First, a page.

[Edited on 15-6-2024 by dettoo456]

Attachment: Oxime Oxidation to NO2.pdf (159kB)
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Yorty2040
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[*] posted on 17-6-2024 at 16:22


What's the technical, physicochemical explanation for why complexing the oxoacid salt of a nitrogenous base with a transition metal typically increases sensitivity compared to the uncomplexated salt?

[Edited on 18-6-2024 by Yorty2040]
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dettoo456
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[*] posted on 23-6-2024 at 13:44


The acidity of the acid itself may contribute to instability (the free H+). Or, since the main decomposition pathway of energetics is based on BDEs (bond disassociation energies) of different groups and bonds on a molecule, if the oxoacid has a lower BDE than other groups in the complex (ionic bonds between the metal and anion), it could kickstart a decomposition process. C, O, and N intermediates may also simply be easier for a group like ClO4-, NO3-, etc to oxidize than the metal itself too. OB% factors in to this as well, along with perhaps higher densities of the materials due to packing of the nitrogenous oxoacids in the complex’s lattice; such higher densities can affect sensitivity too.
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[*] posted on 30-6-2024 at 05:24


Can hexamine undergo hydrolysis with sodium hydroxide to form sodium formate, ammonia and methanol?
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dettoo456
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[*] posted on 3-7-2024 at 17:56


It’d likely form ammonia (or more likely urea) and formaldehyde (the formaldehyde quickly decomposing to formate), in a reverse reaction to the manner in which hexamine itself is prepared.

A controlled hydrolysis may yield (mono, di, or tri)methylamine.

I doubt the conditions would be anywhere close to reducing enough to reduce formaldehyde or formate to methanol.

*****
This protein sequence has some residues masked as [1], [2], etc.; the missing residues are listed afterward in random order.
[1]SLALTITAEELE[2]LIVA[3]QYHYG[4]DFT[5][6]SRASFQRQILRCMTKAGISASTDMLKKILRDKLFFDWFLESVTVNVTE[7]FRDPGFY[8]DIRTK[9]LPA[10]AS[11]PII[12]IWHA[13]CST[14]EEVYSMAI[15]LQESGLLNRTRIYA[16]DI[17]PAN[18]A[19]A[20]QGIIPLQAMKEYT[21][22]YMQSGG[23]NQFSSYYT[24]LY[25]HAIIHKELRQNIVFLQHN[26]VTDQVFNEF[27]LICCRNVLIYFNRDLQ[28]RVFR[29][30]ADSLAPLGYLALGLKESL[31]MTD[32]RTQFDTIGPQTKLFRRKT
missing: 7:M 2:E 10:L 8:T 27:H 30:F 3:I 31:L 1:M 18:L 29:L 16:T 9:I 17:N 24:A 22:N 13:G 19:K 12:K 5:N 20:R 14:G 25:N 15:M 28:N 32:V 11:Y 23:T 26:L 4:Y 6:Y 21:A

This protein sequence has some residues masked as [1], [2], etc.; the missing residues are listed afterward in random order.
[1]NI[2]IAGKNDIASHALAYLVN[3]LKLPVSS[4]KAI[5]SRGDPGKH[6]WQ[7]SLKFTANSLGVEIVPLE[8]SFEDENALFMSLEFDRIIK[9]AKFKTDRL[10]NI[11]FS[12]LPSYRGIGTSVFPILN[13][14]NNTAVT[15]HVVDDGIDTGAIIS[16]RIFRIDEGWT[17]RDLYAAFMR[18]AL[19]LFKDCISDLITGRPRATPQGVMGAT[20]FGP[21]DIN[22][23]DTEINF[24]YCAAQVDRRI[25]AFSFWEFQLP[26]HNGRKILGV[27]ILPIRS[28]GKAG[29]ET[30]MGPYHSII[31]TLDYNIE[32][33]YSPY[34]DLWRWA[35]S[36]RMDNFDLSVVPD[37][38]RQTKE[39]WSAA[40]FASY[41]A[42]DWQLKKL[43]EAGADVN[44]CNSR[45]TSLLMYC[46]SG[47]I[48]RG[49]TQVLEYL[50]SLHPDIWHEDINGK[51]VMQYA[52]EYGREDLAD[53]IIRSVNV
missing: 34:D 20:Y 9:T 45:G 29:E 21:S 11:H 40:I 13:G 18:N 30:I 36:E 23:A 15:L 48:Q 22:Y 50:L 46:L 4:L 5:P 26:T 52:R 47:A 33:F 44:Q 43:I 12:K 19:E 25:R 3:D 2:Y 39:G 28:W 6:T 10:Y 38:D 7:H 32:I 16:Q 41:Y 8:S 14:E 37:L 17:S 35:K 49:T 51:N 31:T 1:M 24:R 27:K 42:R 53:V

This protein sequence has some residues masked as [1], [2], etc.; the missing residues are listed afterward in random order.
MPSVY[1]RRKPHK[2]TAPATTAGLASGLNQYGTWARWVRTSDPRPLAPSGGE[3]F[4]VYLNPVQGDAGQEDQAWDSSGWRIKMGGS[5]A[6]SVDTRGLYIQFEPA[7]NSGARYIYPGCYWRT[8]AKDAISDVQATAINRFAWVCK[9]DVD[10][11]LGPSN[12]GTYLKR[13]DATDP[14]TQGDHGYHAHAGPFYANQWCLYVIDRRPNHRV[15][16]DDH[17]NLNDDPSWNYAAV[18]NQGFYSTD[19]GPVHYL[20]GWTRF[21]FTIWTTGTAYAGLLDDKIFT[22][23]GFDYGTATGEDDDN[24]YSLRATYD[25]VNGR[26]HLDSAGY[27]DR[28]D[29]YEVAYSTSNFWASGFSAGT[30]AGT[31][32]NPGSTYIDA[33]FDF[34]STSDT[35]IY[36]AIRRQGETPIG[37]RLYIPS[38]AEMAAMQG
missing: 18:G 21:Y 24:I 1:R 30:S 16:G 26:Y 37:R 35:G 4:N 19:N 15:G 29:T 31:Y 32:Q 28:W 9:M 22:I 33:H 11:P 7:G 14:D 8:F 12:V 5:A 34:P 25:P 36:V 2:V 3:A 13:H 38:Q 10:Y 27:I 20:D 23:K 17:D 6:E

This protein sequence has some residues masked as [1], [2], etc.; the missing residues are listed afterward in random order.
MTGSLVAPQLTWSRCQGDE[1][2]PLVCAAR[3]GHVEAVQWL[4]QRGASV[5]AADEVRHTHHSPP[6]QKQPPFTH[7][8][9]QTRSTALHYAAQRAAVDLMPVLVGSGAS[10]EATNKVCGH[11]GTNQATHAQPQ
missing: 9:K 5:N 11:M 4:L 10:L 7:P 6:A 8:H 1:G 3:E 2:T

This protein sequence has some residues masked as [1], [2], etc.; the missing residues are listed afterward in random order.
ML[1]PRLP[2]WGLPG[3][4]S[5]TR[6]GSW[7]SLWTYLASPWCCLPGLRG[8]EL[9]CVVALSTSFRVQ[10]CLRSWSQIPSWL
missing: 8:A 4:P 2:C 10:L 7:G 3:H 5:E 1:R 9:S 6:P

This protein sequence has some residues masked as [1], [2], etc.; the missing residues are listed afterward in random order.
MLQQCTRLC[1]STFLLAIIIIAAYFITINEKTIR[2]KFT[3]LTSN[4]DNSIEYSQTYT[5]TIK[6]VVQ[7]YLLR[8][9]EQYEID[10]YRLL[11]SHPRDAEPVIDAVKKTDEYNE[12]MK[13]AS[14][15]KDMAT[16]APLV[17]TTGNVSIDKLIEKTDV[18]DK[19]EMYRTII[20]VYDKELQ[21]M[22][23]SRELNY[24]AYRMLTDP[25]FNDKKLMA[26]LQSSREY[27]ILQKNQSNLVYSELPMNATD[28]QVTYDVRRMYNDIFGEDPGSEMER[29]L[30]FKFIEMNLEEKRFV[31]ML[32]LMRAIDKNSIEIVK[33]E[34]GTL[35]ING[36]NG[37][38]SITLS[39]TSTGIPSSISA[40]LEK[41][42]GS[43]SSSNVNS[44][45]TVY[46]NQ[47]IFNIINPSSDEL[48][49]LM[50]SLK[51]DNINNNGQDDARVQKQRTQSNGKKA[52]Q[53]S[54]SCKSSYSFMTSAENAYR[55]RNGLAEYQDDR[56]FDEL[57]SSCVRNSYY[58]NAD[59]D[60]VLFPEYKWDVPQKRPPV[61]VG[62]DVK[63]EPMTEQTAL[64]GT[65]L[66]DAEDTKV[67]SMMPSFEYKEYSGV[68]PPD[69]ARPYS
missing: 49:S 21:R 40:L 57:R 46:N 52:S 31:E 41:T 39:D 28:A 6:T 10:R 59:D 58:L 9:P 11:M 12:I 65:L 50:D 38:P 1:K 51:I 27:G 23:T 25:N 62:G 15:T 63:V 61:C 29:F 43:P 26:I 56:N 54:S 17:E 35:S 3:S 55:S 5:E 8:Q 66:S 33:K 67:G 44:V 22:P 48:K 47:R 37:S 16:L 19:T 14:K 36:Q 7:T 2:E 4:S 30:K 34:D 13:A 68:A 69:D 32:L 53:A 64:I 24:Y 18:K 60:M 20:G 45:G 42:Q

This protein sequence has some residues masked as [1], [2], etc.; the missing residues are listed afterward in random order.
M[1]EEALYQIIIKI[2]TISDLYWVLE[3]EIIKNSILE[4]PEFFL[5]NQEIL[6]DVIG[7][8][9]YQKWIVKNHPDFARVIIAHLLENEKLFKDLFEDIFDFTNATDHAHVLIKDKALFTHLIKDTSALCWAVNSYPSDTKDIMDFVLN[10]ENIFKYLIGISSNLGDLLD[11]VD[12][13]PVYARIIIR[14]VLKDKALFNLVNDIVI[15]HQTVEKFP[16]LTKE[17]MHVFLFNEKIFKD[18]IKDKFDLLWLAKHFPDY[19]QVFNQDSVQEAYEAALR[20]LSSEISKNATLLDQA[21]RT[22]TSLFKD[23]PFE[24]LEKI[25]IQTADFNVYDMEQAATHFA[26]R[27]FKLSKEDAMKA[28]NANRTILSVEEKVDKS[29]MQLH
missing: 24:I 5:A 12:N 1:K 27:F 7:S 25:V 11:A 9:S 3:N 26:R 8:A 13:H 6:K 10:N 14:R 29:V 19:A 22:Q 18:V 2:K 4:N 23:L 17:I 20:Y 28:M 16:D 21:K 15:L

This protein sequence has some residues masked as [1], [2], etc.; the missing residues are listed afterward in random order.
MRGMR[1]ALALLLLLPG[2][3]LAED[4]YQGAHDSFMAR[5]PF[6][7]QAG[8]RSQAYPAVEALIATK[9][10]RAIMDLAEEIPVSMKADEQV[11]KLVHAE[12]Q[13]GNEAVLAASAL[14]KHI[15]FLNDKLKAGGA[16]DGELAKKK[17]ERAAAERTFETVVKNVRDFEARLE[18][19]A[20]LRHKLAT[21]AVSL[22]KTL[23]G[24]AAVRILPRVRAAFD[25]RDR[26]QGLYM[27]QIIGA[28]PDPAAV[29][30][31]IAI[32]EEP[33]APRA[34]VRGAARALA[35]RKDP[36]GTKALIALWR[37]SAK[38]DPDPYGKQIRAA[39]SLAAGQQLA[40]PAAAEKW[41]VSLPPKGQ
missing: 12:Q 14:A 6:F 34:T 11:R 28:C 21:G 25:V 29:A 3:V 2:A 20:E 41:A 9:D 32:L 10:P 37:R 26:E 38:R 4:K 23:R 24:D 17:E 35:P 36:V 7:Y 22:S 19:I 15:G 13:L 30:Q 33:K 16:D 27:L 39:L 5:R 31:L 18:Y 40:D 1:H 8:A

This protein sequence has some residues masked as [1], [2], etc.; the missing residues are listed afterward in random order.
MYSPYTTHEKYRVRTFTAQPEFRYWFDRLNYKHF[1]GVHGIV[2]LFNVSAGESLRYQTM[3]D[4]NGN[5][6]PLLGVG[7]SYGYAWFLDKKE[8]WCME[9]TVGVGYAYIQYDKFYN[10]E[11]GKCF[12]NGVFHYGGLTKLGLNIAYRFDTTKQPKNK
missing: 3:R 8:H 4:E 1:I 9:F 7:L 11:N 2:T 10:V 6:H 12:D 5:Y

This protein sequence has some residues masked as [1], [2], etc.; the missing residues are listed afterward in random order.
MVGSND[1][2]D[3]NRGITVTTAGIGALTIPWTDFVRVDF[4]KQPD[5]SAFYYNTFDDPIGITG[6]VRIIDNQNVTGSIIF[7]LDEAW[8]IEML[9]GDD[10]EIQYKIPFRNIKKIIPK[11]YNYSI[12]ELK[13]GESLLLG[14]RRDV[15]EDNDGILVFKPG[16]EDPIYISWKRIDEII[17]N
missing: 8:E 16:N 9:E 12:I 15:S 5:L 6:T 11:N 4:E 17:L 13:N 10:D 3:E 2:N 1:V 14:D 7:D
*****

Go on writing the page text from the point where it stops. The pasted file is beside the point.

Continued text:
[Edited on 4-7-2024 by dettoo456]
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solo
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[*] posted on 4-7-2024 at 16:03


..how to mono aminate 1,5-Dibromopentane....solo





It's better to die on your feet, than live on your knees....Emiliano Zapata.
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dettoo456
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[*] posted on 16-7-2024 at 17:16


Explosion welding/cladding is usually carried out on thin metal sheeting (no greater than 1” or 25mm) with minimal explosive used per sq in (<50g in most cases, and low power EMs like ANFO at that).

Would there be any way to feasibly weld 2” (50mm) or thicker mild steel with much larger quantities of explosive or higher VoD explosives?

As the size of the EM charge itself is increased, I’d assume a kicker charge design might be able to increase the total energy transferred to the witness plate from the flyer plate. But as the EM performance rises, and brisance along with it, I’d be worried about the flyer plate just being shattered or shock hardening to the point that it’d be too brittle to weld to the witness.

For context, I have lot of thick steel bar scrap and am too cheap to buy an anvil.